• bulk remove images via tag wildcard: consider things like
docker rmi $(docker images --filter=reference="user/spider:22*" -q)
note that not thinking may mean you do docker rmi $(docker images -a -q), i.e. remove all (unused) images

On image building

There are two basic ways to build an image:

  • manually: start with something close to what you want, make the changes you want
saving this container = saving all filesystem changes within it
good for a one-time quick fix, less ideal for some habits you'll need at larger scale
  • automate: write a dockerfile
docker build creates an image from a dockerfile - basically from a series of commands
faster to transfer, since images are cached

The hard way: manually

Say we want to build on the ubuntu image to make a web server image

root@host# docker run -i -t ubuntu /bin/bash
root@3b66e09b0fa2:/# apt-get install apache2
# ...and whatever else

To verify the difference to the original image, we can do (note the hash id will be different for you):

root@host# docker diff 3b66e

Which'll print ~1200 filenames. Fine, let's roll that into a new image:

root@host# docker commit 3b66e my_ubuntu_apache

which now exists as an image:

root@host# docker images
REPOSITORY          TAG                 IMAGE ID            CREATED              VIRTUAL SIZE
my_ubuntu_apache    latest              cbbb61030ba2        About a minute ago   202.7 MB
ubuntu              latest              b7cf8f0d9e82        2 weeks ago          188.3 MB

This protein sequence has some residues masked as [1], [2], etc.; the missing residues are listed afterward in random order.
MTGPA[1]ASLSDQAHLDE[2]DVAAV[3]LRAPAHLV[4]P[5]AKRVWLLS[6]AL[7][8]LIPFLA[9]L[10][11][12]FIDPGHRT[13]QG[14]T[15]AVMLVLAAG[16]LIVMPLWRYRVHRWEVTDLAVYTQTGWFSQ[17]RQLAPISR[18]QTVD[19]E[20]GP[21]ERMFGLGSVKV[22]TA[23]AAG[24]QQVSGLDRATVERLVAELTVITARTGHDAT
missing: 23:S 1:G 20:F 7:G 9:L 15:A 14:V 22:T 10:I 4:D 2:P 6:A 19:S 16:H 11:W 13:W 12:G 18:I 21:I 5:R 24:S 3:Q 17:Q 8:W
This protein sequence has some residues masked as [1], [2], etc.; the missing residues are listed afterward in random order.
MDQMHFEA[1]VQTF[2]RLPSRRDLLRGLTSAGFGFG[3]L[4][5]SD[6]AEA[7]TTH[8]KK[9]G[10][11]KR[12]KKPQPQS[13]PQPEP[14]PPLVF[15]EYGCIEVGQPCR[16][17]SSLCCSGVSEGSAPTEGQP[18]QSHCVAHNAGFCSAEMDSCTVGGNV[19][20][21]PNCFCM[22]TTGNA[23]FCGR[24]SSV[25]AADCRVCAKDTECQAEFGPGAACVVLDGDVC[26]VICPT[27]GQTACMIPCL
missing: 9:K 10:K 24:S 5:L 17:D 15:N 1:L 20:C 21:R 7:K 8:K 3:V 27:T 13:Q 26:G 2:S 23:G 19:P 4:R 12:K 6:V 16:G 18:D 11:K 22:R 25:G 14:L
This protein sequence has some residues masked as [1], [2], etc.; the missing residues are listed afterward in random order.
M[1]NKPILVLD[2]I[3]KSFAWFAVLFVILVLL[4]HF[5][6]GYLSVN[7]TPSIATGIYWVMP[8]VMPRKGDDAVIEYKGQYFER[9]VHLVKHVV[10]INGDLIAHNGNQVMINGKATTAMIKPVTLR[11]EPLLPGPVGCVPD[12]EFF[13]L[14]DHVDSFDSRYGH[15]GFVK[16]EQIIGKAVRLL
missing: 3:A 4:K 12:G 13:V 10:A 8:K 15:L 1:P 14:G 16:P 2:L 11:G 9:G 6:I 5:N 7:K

• commits are to your local registry. (Don't worry, you won't accidentally write on docker hub (or elsewhere) until you are registered, you are linked, and do a docker push)
  • a commit is actually more like a snapshot / layer
  • if you want things reusable and configurable, there are various good practices about how configuration and environment is best handled. You'll read up when you need it.

You can do it this way, but for complex and/or reproducible things it's nicer to automate this:

The usual way: Dockerfiles

This article/section is a stub — probably a pile of half-sorted notes, is not well-checked so may have incorrect bits. (Feel free to ignore, fix, or tell me)

Dockerfiles are a recipe-like sequence of operations, with cacheing of what it knows it's already done (but no dependencies, so not so much like makefiles).

Dockerfiles have a context -- basically acomplete set of files you refer to (The point of contexts is basically that docker is networked, meaning the daemon need not be running on the same host as the client, so this set of file needs to be well defined so they can be transferrable somehow)

You build an image either like

docker build directory


docker build URL